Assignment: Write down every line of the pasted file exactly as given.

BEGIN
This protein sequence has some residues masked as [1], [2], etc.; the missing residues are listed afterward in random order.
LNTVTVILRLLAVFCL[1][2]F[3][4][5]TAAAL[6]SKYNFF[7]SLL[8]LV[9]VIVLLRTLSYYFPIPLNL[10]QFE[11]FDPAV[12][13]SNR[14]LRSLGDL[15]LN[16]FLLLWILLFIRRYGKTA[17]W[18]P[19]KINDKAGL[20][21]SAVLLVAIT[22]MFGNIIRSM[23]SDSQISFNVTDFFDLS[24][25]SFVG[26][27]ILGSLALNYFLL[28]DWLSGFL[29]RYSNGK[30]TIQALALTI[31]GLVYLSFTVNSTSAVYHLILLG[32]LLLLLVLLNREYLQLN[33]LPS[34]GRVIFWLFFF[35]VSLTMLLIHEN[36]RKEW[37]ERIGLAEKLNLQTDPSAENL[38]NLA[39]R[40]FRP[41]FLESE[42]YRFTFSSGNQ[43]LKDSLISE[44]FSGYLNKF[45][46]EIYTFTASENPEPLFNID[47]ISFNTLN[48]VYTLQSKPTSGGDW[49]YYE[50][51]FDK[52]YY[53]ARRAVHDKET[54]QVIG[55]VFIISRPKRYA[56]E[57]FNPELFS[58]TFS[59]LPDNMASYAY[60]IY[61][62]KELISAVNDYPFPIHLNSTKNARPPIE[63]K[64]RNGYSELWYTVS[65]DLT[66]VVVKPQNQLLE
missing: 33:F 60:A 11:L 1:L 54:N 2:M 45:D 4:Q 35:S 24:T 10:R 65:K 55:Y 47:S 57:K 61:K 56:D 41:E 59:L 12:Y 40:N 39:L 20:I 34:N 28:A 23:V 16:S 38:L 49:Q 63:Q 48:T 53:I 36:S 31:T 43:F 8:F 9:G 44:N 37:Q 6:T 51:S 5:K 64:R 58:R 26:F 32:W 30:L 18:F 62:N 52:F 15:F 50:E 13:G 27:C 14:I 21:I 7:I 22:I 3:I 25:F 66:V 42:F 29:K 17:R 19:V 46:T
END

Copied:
This protein sequence has some residues masked as [1], [2], etc.; the missing residues are listed afterward in random order.
LNTVTVILRLLAVFCL[1][2]F[3][4][5]TAAAL[6]SKYNFF[7]SLL[8]LV[9]VIVLLRTLSYYFPIPLNL[10]QFE[11]FDPAV[12][13]SNR[14]LRSLGDL[15]LN[16]FLLLWILLFIRRYGKTA[17]W[18]P[19]KINDKAGL[20][21]SAVLLVAIT[22]MFGNIIRSM[23]SDSQISFNVTDFFDLS[24][25]SFVG[26][27]ILGSLALNYFLL[28]DWLSGFL[29]RYSNGK[30]TIQALALTI[31]GLVYLSFTVNSTSAVYHLILLG[32]LLLLLVLLNREYLQLN[33]LPS[34]GRVIFWLFFF[35]VSLTMLLIHEN[36]RKEW[37]ERIGLAEKLNLQTDPSAENL[38]NLA[39]R[40]FRP[41]FLESE[42]YRFTFSSGNQ[43]LKDSLISE[44]FSGYLNKF[45][46]EIYTFTASENPEPLFNID[47]ISFNTLN[48]VYTLQSKPTSGGDW[49]YYE[50][51]FDK[52]YY[53]ARRAVHDKET[54]QVIG[55]VFIISRPKRYA[56]E[57]FNPELFS[58]TFS[59]LPDNMASYAY[60]IY[61][62]KELISAVNDYPFPIHLNSTKNARPPIE[63]K[64]RNGYSELWYTVS[65]DLT[66]VVVKPQNQLLE
missing: 33:F 60:A 11:L 1:L 54:N 2:M 45:D 4:Q 35:S 24:T 10:R 65:K 55:Y 47:S 57:K 61:K 56:D 41:E 59:L 12:Y 40:N 39:L 20:I 34:N 28:A 23:V 16:S 38:L 49:Q 63:Q 48:T 53:I 36:S 31:T 43:F 8:F 9:G 44:N 37:Q 6:T 51:S 5:K 64:R 58:R 26:F 32:W 30:L 18:F 62:N 52:F 15:F 50:E 13:G 27:C 14:I 21:I 7:I 22:I 3:I 25:F 66:V 42:F 29:K 17:R 19:V 46:T